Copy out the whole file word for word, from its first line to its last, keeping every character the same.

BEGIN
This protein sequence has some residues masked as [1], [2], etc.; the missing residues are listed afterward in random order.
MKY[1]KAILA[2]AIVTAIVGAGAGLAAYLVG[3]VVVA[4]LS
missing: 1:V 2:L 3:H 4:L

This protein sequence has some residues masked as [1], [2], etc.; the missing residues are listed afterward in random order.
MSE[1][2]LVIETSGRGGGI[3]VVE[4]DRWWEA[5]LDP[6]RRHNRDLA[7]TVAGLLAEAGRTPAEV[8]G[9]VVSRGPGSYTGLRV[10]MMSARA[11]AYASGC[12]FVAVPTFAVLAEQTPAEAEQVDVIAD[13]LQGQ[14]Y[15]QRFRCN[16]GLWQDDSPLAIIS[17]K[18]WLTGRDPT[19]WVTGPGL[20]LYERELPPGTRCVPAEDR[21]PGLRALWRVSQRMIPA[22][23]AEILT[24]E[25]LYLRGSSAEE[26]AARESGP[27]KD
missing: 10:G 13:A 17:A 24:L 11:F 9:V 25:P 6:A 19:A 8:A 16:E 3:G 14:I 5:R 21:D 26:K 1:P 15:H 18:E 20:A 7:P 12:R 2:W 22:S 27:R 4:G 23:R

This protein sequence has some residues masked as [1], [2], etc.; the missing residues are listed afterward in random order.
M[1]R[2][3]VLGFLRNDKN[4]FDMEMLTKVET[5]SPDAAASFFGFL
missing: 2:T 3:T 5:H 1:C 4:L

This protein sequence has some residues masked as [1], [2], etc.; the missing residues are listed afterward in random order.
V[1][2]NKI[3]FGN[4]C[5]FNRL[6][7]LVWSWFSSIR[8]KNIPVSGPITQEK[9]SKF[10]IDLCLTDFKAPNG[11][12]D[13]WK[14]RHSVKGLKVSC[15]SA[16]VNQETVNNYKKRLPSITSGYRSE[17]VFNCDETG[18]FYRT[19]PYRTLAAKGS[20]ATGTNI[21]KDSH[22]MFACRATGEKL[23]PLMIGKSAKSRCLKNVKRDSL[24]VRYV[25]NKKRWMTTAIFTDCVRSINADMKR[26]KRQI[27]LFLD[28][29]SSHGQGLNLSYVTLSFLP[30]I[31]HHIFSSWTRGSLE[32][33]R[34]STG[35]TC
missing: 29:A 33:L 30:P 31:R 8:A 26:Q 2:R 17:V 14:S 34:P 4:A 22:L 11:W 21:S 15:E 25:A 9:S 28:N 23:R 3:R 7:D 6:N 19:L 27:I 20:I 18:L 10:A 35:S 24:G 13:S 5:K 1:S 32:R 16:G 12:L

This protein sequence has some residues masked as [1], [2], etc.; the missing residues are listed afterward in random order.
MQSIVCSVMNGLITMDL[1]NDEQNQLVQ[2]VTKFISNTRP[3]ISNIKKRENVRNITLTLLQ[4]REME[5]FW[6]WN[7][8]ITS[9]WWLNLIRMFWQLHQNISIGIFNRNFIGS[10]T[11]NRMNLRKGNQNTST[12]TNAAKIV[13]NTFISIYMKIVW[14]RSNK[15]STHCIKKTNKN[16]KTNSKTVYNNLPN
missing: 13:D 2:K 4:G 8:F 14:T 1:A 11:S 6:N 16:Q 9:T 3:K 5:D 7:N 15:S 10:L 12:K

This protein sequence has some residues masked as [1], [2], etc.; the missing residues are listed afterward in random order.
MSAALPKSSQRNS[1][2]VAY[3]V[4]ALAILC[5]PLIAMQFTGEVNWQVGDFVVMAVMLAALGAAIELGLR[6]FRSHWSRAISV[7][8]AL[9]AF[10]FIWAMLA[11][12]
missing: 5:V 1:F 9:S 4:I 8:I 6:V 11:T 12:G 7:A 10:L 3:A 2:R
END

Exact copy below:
This protein sequence has some residues masked as [1], [2], etc.; the missing residues are listed afterward in random order.
MKY[1]KAILA[2]AIVTAIVGAGAGLAAYLVG[3]VVVA[4]LS
missing: 1:V 2:L 3:H 4:L

This protein sequence has some residues masked as [1], [2], etc.; the missing residues are listed afterward in random order.
MSE[1][2]LVIETSGRGGGI[3]VVE[4]DRWWEA[5]LDP[6]RRHNRDLA[7]TVAGLLAEAGRTPAEV[8]G[9]VVSRGPGSYTGLRV[10]MMSARA[11]AYASGC[12]FVAVPTFAVLAEQTPAEAEQVDVIAD[13]LQGQ[14]Y[15]QRFRCN[16]GLWQDDSPLAIIS[17]K[18]WLTGRDPT[19]WVTGPGL[20]LYERELPPGTRCVPAEDR[21]PGLRALWRVSQRMIPA[22][23]AEILT[24]E[25]LYLRGSSAEE[26]AARESGP[27]KD
missing: 10:G 13:A 17:A 24:L 11:F 9:V 25:P 6:A 19:A 8:A 16:E 3:G 14:I 5:R 21:D 26:K 1:P 15:H 18:E 20:A 7:P 12:R 2:W 22:S 27:R 4:G 23:R

This protein sequence has some residues masked as [1], [2], etc.; the missing residues are listed afterward in random order.
M[1]R[2][3]VLGFLRNDKN[4]FDMEMLTKVET[5]SPDAAASFFGFL
missing: 2:T 3:T 5:H 1:C 4:L

This protein sequence has some residues masked as [1], [2], etc.; the missing residues are listed afterward in random order.
V[1][2]NKI[3]FGN[4]C[5]FNRL[6][7]LVWSWFSSIR[8]KNIPVSGPITQEK[9]SKF[10]IDLCLTDFKAPNG[11][12]D[13]WK[14]RHSVKGLKVSC[15]SA[16]VNQETVNNYKKRLPSITSGYRSE[17]VFNCDETG[18]FYRT[19]PYRTLAAKGS[20]ATGTNI[21]KDSH[22]MFACRATGEKL[23]PLMIGKSAKSRCLKNVKRDSL[24]VRYV[25]NKKRWMTTAIFTDCVRSINADMKR[26]KRQI[27]LFLD[28][29]SSHGQGLNLSYVTLSFLP[30]I[31]HHIFSSWTRGSLE[32][33]R[34]STG[35]TC
missing: 29:A 33:L 30:P 31:R 8:A 26:Q 2:R 17:V 14:S 34:P 4:A 22:L 11:W 21:S 15:E 25:A 9:S 28:N 23:R 3:R 7:D 6:N 19:L 27:I 20:I 18:L 10:A 35:S 24:G 13:S 5:K 1:S 32:R 16:G 12:L

This protein sequence has some residues masked as [1], [2], etc.; the missing residues are listed afterward in random order.
MQSIVCSVMNGLITMDL[1]NDEQNQLVQ[2]VTKFISNTRP[3]ISNIKKRENVRNITLTLLQ[4]REME[5]FW[6]WN[7][8]ITS[9]WWLNLIRMFWQLHQNISIGIFNRNFIGS[10]T[11]NRMNLRKGNQNTST[12]TNAAKIV[13]NTFISIYMKIVW[14]RSNK[15]STHCIKKTNKN[16]KTNSKTVYNNLPN
missing: 13:D 2:K 4:G 8:F 14:T 1:A 11:S 6:N 16:Q 9:T 3:K 5:D 7:N 15:S 10:L 12:K

This protein sequence has some residues masked as [1], [2], etc.; the missing residues are listed afterward in random order.
MSAALPKSSQRNS[1][2]VAY[3]V[4]ALAILC[5]PLIAMQFTGEVNWQVGDFVVMAVMLAALGAAIELGLR[6]FRSHWSRAISV[7][8]AL[9]AF[10]FIWAMLA[11][12]
missing: 5:V 1:F 9:S 4:I 8:I 6:V 11:T 12:G 7:A 10:L 3:A 2:R